We didn't have the Windows operating systems that are so common (rampant?) today, so most of the applications we had were text/character based. Applications like "gopher" and "telnet" were used to navigate the various libraries and information sites on the 'net, and programs like "Pine" and "Elm" were popular for checking email from our Unix accounts.
For the most part, if you were in college or university and you needed to do research on some topic, the Internet was likely to provide you some limited access to information databases online. (Real libraries provided the really useful information though.. no shortcuts.) Other than that, email was very useful for trying to get a hold of authors and researchers anywhere in the world. (Cool!) That was it though. If you weren't into Newsgroups, then you probably had a life and never gave the Internet a second thought.
By the early 1990's the Mozilla web browser appeared on the scene (running on the X-Windows interface on our Unix accounts) and changed the way we viewed information forever. The gopher sites were slowly replaced by more flexible and visually-appealing web sites. By the mid-90's, commercial businesses were jumping on the HTML-bandwagon and starting to make use of the Internet to appeal to a slightly different market - the technologically-savvy! Email accounts were gaining in popularity, as graduating students started to expect these accounts as a standard part of their professional lives too.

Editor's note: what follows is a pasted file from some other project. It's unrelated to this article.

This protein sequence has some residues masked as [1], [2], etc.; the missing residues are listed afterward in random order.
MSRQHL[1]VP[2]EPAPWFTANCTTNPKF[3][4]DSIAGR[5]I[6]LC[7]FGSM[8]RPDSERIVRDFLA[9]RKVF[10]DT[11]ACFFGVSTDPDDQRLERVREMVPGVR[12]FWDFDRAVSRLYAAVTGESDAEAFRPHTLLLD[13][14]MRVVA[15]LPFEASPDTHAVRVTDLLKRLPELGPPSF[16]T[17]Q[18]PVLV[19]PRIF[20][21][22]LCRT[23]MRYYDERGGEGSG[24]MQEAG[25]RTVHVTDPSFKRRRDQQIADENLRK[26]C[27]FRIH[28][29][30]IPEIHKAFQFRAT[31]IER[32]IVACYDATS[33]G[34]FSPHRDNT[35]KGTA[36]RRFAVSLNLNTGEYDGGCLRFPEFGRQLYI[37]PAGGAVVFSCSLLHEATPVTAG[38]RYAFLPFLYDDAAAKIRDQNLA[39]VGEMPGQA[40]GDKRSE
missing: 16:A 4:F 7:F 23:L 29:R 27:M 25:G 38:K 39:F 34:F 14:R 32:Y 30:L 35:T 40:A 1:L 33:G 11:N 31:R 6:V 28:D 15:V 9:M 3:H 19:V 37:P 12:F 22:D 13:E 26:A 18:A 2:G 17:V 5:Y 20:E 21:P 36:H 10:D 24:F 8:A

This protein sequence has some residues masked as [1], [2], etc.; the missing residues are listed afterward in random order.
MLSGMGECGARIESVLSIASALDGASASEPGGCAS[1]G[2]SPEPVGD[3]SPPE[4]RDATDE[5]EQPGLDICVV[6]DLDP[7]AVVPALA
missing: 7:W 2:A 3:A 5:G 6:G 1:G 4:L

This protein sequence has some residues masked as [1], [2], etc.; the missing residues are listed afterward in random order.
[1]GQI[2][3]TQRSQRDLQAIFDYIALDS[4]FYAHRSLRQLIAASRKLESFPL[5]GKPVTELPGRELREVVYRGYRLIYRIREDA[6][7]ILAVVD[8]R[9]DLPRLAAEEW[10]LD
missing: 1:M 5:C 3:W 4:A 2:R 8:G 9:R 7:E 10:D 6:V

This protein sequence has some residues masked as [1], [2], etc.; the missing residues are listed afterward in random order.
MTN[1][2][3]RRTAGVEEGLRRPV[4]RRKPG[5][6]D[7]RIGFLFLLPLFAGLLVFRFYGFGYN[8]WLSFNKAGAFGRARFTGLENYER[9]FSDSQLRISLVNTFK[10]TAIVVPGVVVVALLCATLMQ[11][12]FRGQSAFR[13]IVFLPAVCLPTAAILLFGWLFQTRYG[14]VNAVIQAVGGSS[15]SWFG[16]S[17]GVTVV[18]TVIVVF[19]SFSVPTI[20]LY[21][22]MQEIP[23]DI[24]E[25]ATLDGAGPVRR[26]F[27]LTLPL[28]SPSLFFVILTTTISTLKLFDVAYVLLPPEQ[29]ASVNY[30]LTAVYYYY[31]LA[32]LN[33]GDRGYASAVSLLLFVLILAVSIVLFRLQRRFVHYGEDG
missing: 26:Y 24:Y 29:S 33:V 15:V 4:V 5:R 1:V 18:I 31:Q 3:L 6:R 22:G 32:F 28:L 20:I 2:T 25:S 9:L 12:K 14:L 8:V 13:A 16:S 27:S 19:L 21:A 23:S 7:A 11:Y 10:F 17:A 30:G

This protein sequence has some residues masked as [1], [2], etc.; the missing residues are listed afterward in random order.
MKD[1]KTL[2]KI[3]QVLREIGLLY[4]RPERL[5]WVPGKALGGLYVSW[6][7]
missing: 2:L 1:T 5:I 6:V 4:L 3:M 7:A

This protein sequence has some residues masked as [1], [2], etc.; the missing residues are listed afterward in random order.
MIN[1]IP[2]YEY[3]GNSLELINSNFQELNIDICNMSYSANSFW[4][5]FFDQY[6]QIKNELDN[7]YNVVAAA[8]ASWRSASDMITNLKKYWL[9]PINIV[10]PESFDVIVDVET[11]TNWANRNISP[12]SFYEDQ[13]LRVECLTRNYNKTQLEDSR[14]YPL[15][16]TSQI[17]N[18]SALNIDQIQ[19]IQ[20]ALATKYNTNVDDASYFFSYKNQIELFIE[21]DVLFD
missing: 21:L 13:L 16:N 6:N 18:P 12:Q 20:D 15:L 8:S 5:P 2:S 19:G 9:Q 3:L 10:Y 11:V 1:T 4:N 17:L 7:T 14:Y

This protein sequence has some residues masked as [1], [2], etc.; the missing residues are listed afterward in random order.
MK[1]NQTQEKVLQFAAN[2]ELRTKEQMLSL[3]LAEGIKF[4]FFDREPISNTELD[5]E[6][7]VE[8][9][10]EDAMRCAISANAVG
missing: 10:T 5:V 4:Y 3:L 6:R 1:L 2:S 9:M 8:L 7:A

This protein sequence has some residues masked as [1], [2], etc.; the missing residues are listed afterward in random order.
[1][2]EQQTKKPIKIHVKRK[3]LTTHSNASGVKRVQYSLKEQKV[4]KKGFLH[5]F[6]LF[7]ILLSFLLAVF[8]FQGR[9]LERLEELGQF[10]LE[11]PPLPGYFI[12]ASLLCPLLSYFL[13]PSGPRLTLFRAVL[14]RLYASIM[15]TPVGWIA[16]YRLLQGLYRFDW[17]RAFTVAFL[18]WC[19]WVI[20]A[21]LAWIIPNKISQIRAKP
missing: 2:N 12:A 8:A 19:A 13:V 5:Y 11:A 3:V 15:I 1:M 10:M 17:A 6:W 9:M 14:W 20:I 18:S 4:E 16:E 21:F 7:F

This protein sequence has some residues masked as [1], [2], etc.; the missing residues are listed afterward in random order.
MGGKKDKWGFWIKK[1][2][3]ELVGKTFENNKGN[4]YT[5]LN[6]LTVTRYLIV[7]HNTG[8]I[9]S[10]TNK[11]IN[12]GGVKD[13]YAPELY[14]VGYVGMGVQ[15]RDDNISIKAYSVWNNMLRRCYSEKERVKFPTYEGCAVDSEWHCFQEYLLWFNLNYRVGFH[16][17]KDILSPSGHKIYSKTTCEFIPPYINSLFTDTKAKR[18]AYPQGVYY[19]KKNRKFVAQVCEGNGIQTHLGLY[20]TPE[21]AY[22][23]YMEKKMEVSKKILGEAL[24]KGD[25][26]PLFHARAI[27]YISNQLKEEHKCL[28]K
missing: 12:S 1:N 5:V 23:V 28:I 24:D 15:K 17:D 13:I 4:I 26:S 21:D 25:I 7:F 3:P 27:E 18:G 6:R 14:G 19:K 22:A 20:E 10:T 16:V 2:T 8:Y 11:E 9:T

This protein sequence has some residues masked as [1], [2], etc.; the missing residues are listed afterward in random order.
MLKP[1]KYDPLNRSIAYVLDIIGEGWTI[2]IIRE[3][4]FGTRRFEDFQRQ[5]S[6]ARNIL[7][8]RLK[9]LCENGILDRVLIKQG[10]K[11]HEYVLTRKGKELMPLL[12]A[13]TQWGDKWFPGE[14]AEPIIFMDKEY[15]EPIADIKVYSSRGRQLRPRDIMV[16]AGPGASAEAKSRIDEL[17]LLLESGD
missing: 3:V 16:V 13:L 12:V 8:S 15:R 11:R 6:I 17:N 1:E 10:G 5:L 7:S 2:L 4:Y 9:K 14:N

Sometime before anyone really started to worry about the "Year 2000" (Y2K) problem, the Internet was already becoming the "Information Superhighway" and the World Wide Web was becoming the standard interface to that information.
With any advancement in Communication we usually have Progress. When information travels faster, we can work with it sooner. Just think about what the Telegraph, Telephone, Radio and Television did for the world. Now we have the Internet, and the world is a smaller place once more. We can watch News as it happens from anywhere in the world. We can research the latest papers, articles, journals, and theories. We can shop and start a business within a global market. We can be entertained, post our thoughts, send messages instantly to others, and more! The Internet is truly a rich, multi-media opportunity to express our ideas and share information with everyone on the planet.
There's just one problem. There's a lot of crap out there too. I don't just mean the obscene material that some people of little intelligence or low moral standards think we should know about... I'm talking about the poorly-researched, incomplete, often-misleading, assumption-driven, over-hyped, or just plain incorrect information that is passed off as "fact". If you don't know how to tell the good information from bad, then just remember this simple rule:
ALWAYS IDENTIFY THE REFERENCES AND CHECK THE SOURCES!
"Houston, we have a problem!"
So, now we find ourselves floundering in a sea of information, and we can't always tell the useful from the useless. Welcome to the end of the Information Age.
Just knowing the facts (true or otherwise) isn't going to help you. You have to know what to do with that information. You have to know what the assumptions were that the information was based upon. You have to know when the information you are reading is incomplete. You have to know how to separate the useful from the useless. You have to know how to act upon receiving the correct information. In essence, you have to know how to process the information into useful action.
Welcome to the beginning of the Knowledge Age.